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I don’t know about you, but I love everything about Thanksgiving.

photo 2-1I can’t wait to invite family, plan the menu, select the turkey, set the table, figure out the seating arrangement, prepare the food, serve it up and enjoy as much time around the table (or tables)as possible.

As a parent in a blended family I still love to do all these things, but that doesn’t mean the entire mix loves each element as I do.  Say the word ‘holiday’ and some people are stressed out already.  Now add in the needs of everyone who’s part of a blended family:   your needs, your spouse’s needs, your kid’s needs,  your step-children’s needs, managing time for the kids with the ex-spouse, and I haven’t even touched on extended family!photo 3

So I went looking for some tools so that all of us with blended families, or large extended families, can use to live through this Thanksgiving as smoothly as possible.   We’re actually starting this early so you have time to prepare,  and I’m not talking about the food.

"Photo:  Dr. Lisa Marie Bobby"
“Photo: Dr. Lisa Marie Bobby”

“Lower your expectations, or abandon them altogether.”  That’s sage advice from Dr. Lisa Marie Bobby, Founder of Growing Self Counseling and Life Coaching in Denver and the host of The Love, Happiness and Success Podcast.

But I hear you saying, “I want to present a beautiful dinner and have everyone enjoy it!” Maybe try that on Friday, when the pressure is off.  For Thanksgiving, it’s all about coming together and in blended families, not everyone wants to be together.  “In fact,” says Dr. Bobby, “kids of all ages have memories about Thanksgiving with their parents before divorce.  So they may feel guilty sitting at this new blended table, or disloyal to their parent if they actually like their step-parent.”

Was this in the manual you got for your new marriage?  Mine, neither.  “Today, more than four-in-ten American adults have at least one step relative in their family – either a stepparent, a step or half sibling or a stepchild,” according to a nationwide Pew Research Center survey.  So when you face this holiday period from November through January, you are not alone.

The good news is that if you’re hosting Thanksgiving, you and your spouse get to set the tone for the day.  Here’s Dr. Bobby’s recipe for the best possible outcome:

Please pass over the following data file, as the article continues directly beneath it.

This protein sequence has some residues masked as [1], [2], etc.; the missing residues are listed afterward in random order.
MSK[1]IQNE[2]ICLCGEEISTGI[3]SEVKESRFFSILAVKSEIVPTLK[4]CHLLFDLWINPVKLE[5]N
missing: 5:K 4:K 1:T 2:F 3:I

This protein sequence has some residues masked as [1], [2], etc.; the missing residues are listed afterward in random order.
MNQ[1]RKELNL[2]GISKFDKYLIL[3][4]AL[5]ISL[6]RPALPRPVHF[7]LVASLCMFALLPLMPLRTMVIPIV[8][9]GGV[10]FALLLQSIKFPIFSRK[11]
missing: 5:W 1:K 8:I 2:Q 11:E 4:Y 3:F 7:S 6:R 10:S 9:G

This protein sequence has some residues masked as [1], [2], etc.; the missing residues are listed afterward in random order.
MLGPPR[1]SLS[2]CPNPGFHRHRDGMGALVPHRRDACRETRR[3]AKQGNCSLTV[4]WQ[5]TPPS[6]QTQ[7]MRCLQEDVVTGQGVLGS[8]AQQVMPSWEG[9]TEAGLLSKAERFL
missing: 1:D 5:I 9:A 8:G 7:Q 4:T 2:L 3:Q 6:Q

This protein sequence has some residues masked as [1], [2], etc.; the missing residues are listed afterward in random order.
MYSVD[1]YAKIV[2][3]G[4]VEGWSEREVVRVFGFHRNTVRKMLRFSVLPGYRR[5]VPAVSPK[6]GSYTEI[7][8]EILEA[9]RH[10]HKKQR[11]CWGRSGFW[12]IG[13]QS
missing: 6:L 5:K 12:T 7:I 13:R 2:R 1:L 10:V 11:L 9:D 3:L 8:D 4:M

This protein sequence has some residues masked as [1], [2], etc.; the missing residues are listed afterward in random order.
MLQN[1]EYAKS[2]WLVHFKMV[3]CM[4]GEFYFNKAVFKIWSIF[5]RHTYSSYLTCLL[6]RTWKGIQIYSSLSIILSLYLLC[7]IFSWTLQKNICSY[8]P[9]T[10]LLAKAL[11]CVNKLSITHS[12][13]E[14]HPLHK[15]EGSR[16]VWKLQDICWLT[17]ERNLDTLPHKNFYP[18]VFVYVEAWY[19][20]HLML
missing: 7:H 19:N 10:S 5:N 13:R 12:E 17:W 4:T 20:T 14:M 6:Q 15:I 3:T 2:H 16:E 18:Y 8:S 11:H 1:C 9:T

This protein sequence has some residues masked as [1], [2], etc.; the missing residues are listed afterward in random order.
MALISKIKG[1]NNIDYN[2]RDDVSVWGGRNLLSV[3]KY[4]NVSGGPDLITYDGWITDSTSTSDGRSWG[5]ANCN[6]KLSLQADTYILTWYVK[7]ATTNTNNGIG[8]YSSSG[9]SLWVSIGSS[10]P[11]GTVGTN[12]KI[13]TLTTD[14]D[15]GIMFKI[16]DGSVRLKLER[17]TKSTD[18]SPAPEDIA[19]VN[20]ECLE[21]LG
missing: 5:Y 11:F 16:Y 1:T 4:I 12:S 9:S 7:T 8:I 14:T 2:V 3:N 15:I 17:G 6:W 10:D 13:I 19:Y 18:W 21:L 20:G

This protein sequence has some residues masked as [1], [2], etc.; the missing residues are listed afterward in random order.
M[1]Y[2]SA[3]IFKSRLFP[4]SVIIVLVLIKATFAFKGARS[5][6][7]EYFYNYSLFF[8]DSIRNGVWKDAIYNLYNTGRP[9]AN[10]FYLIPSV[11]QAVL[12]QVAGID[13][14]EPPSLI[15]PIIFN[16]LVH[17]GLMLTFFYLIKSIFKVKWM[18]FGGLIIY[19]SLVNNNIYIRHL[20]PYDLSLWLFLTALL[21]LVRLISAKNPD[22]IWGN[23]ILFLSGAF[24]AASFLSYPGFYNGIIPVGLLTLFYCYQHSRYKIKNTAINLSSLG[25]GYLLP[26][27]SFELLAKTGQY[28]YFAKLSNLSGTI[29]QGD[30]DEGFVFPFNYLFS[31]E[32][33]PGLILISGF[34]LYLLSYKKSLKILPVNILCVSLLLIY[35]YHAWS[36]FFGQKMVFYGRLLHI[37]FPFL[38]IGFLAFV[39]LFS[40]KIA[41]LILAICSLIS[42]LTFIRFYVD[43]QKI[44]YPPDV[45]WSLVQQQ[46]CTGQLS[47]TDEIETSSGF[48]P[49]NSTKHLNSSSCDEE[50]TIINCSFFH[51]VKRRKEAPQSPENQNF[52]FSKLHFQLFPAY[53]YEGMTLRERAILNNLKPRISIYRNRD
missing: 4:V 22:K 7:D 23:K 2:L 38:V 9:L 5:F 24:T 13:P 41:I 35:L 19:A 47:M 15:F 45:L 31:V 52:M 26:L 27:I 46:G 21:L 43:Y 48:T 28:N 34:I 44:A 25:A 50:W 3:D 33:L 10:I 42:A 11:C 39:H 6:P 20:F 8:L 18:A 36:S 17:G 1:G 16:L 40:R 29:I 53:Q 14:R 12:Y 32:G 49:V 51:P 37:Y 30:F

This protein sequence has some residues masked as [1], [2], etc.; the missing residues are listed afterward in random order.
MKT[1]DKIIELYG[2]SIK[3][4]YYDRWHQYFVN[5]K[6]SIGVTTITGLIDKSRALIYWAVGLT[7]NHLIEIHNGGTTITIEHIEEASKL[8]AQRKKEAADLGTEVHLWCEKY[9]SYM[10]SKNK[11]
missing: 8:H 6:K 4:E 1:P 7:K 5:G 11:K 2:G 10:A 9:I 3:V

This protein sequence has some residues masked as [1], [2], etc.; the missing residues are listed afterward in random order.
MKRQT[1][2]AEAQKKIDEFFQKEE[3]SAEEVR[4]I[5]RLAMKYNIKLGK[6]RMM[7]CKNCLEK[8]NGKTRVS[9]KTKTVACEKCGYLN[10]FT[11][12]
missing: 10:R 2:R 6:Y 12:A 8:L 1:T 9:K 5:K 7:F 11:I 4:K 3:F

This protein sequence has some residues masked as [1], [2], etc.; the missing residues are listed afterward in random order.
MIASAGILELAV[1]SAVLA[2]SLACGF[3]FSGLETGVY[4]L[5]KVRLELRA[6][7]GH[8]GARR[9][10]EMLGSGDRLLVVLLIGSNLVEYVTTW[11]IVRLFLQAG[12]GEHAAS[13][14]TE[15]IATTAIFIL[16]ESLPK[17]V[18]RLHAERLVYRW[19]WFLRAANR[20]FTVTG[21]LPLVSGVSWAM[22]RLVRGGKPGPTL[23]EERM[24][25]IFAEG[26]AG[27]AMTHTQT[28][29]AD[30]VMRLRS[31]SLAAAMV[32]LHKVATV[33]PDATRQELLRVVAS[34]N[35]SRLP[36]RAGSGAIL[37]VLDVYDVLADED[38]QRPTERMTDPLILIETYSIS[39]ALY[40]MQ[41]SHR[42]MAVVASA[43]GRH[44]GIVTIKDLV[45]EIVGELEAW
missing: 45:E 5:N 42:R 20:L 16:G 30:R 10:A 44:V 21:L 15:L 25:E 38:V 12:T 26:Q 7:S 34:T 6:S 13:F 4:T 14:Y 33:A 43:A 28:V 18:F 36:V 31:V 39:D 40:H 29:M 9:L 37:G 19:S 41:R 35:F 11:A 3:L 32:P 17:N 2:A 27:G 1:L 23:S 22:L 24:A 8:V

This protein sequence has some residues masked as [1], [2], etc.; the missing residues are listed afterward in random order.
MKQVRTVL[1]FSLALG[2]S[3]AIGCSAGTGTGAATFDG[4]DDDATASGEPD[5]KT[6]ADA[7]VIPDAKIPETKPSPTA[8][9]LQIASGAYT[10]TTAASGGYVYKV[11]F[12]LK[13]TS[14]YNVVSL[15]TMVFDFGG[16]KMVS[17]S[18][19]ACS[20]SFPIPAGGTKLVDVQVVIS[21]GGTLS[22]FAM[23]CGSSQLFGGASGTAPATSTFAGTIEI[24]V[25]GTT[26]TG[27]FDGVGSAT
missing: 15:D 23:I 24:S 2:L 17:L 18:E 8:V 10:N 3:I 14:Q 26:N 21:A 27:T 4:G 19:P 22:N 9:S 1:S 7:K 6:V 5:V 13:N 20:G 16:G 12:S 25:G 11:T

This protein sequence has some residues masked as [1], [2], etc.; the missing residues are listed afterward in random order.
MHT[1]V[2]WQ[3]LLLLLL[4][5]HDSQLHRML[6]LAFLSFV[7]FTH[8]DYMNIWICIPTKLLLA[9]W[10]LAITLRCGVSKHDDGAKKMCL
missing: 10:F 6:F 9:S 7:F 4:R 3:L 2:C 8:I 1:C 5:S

photo 1-2

  • Lower your expectations.  Go ahead and make the food and do everything you normally would, but don’t expect your kids and step-kids to feel a certain way about the day.  If you expect your child to be happy, you could be disappointed.  If your older child needs to leave, allow for that.  If anything, expect the children will not be ok, then anything better than that is gravy.
  • Make space for alone time.  Whatever the age of your child, he or she may need to feel more support from you in this blended environment.  Whether that means making sure you’re seated next to them, or taking them out for a walk alone after dinner, allow your child to feel secure.
  • Don’t try so hard.  When traditions are different for each family, over compensating can backfire.  So, if mom is used to watching football with her kids after the meal and dad is used to going to a Thanksgiving evening movie with his kids, do it and let everyone feel comfortable.  Forcing all the kids to do the same thing rarely works.
  • Have compassion.  This is the secret sauce, according to Dr Bobby.  Especially in the first few years after the blended family is formed, Thanksgiving can be hard for everyone.  So be sensitive to the emotions that are either under the surface or raw to the touch, and have tolerance for each other.

Binding all of these elements?  Planning.  Check with the former spouses and make sure everyone is clear on Thanksgiving.  Will the kids be going to more than one meal, or alternating this holiday every year?  They’ll feel more secure having this information.  Dr. Bobby also suggests asking the kids “what would be a good holiday?”

The challenge for some blended families is to try to form new traditions right off the bat. Eventually, that will most likely be a wonderful thing, but if you’re in the first few years of a new bond you might want to slow down.  “This Thanksgiving, focus on your kids,” says Dr. Bobby,  “respect their feelings. Your new marriage is strong enough.”

If all this makes you want to book a trip, alone, somewhere very far away, to simply dismiss Thanksgiving, remember that in avoiding the holiday altogether, your family is being denied this new reality and the opportunity to work through that new reality.  Bottom line, this is your family’s new normal, and it looks different for everyone.  Once you figure out how to live through it, December is right around the corner.

And for a step back in time, here’s Thanksgiving:  Brady Bunch Style.

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Lois’ Living Through It blogs are posted on Mondays and Thursdays.  Join her Monday mornings at 8:45am on Good Day Colorado.